[Smt-talk] Realizing a figured bass in the curriculum

Salley, Keith ksalley at su.edu
Fri Dec 12 13:23:37 PST 2014

That is an interesting question Brian!

As I've mostly taught post-tonal theory and ear training for the past
decade, I can't weigh in too much in a practical way.
There are many who find figured-bass realization to be a very enriching
experience. I have certainly had that feeling. Then again, there are others
who do not find the experience very enriching but presumably do find
enrichment in other experiences (e.g., reading down/re-harmonizing a lead

One unfortunate thing about our use of figured bass in the theory classroom
is that it is too often simply a way of coding a part-writing exercise,
where students must realize the figures--on paper though, and not at the
keyboard--and then finally 'decode' the example by providing the Roman
numerals. To me, this doesn't represent the best of figured bass in terms
of its utility or in terms of the musically enriching experience it can
impart. Often, there is a big difference between the successions of figures
we encounter in theory texts (particularly in later chapters) and those we
encounter in scores from the 18th century.

So, I suppose it has its uses, as well as its misuses. The trick would be
to find how and where it is appropriate (indicating harmonic inversions,
suspensions, régle d'octave, etc.)

Thanks for letting me chime in. Hope it moves things forward somewhat.

On Fri, Dec 12, 2014 at 1:33 PM, hoffmaba . <hoffmaba at gmail.com> wrote:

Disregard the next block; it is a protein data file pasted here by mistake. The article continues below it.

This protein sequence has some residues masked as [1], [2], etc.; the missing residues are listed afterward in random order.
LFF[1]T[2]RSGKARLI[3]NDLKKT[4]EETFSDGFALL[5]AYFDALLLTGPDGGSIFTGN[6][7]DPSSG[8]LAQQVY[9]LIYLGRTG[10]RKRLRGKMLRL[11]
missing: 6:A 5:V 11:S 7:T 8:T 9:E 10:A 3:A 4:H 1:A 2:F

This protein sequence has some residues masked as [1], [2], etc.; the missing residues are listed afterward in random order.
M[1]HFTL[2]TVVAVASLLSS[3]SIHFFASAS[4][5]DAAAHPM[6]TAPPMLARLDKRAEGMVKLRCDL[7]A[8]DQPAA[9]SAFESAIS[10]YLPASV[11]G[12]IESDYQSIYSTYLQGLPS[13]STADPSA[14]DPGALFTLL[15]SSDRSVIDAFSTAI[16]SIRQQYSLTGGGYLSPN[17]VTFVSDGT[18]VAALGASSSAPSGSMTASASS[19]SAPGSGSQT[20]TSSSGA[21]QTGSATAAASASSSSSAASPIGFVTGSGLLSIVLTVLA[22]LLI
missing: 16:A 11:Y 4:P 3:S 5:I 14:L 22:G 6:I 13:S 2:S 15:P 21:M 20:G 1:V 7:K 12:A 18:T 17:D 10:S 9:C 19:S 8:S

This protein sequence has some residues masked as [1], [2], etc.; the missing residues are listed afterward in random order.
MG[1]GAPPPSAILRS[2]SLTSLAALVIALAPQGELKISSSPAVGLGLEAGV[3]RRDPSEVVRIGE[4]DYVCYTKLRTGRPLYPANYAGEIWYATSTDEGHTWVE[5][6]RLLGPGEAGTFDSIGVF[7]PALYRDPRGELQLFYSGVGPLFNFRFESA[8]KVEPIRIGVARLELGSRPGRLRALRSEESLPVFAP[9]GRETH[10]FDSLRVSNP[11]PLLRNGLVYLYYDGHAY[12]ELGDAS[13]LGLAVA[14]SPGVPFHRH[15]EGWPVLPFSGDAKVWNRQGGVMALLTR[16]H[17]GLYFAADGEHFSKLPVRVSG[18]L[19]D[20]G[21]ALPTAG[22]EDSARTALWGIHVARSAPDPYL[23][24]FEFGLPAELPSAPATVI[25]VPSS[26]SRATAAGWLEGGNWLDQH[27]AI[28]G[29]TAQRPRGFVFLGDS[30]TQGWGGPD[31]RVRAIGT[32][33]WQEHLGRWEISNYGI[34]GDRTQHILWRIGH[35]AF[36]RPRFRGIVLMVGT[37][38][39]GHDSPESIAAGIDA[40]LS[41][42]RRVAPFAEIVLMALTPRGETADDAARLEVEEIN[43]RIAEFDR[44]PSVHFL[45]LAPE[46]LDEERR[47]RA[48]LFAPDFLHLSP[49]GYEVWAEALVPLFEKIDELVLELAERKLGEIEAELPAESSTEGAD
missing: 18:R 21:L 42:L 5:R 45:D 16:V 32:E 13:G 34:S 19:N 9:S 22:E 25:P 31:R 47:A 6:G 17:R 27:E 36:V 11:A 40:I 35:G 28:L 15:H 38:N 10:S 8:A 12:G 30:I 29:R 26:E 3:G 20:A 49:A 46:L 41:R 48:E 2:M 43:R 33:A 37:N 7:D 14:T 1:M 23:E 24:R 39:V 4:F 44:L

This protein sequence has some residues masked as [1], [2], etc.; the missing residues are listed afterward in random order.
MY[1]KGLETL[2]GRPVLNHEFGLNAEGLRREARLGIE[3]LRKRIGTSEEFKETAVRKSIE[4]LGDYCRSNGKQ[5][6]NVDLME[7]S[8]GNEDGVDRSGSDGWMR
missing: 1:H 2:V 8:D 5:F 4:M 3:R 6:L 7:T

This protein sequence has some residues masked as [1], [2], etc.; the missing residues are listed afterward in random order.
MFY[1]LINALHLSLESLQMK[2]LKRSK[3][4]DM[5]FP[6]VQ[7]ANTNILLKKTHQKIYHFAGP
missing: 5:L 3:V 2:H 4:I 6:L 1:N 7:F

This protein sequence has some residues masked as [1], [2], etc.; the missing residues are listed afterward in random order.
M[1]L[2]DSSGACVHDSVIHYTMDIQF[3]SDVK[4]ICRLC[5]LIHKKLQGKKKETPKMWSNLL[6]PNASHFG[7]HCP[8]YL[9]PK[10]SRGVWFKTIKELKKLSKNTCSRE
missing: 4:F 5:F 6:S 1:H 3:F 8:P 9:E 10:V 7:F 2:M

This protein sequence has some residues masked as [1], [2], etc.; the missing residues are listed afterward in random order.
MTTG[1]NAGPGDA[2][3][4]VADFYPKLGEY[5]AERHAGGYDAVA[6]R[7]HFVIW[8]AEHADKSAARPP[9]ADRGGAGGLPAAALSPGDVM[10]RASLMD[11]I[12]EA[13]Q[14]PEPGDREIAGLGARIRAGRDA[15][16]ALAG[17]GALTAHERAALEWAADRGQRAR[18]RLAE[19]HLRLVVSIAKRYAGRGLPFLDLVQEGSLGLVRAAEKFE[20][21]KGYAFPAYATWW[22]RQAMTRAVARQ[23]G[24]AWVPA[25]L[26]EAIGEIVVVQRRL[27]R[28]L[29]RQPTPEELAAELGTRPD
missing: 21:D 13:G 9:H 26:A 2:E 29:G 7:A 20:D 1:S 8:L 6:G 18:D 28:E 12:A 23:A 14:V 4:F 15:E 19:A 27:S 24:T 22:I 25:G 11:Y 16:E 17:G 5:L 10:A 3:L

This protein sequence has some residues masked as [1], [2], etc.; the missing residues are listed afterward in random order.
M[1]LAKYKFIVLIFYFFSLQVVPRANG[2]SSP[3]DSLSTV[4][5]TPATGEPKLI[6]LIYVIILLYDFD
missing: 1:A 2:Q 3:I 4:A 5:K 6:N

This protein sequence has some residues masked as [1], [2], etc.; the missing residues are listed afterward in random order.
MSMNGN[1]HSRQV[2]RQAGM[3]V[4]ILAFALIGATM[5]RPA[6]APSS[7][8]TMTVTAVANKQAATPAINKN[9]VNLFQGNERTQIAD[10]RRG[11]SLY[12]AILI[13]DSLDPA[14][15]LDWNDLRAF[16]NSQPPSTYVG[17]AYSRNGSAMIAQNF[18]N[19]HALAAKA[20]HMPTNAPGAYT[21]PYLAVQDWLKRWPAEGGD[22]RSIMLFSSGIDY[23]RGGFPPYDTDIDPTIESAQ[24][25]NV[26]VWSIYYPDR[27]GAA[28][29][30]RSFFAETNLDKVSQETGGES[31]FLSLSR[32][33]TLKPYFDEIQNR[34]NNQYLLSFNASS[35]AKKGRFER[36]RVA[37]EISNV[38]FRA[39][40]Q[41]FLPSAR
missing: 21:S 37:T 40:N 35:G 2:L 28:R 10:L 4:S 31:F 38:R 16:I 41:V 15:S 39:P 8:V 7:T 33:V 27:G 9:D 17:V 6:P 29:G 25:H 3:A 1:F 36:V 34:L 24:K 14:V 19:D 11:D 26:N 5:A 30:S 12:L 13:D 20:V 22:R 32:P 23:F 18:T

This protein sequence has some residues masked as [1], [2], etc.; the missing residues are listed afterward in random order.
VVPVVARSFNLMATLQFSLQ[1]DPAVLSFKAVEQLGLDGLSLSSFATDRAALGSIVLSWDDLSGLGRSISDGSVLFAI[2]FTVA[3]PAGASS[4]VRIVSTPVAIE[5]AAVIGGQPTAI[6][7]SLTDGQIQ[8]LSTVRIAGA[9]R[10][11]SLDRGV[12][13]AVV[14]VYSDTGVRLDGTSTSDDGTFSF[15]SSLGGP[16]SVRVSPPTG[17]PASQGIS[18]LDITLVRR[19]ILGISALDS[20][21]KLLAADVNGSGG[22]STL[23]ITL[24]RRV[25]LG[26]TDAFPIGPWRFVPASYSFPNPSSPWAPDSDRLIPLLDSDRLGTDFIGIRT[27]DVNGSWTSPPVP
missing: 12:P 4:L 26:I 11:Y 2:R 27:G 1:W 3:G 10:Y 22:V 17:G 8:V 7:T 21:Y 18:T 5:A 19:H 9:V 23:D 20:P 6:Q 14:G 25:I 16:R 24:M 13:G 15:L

> Hello,
> The past several years I have attempted to make classroom activities and
> assignments as practical as possible for future performers, educators, and
> ensemble directors. As a result, I find myself spending less and less time
> on realizing a figured bass. I still teach its history and its usefulness
> in modeling voice leading, but I have trouble justifying for myself the
> skill of turning figured-bass notation into voice leading. I realize this
> is still a performance practice in very specific performance situations,
> but as far as I'm aware, not beyond that.
> For those who feel that realizing a figured bass is an important part of a
> musical education, I would welcome any insight you have to offer since I
> feel uneasy about marginalizing such a widely-used portion of the
> curriculum. For those that spend little time on realizing a figured bass, I
> would welcome any thoughts you have as well.
> Best,
> Brian Hoffman
> --
> Dr. Brian D. Hoffman
> Visiting Assistant Professor of Music Theory
> Butler University
> _______________________________________________
> Smt-talk mailing list
> Smt-talk at lists.societymusictheory.org
> http://lists.societymusictheory.org/listinfo.cgi/smt-talk-societymusictheory.org

Keith Salley
Associate Professor of Music
Coordinator of Music Theory
The Shenandoah Conservatory
Shenandoah University
Winchester, VA
-------------- next part --------------
An HTML attachment was scrubbed...
URL: <http://lists.societymusictheory.org/pipermail/smt-talk-societymusictheory.org/attachments/20141212/f066cd92/attachment-0002.htm>

More information about the Smt-talk mailing list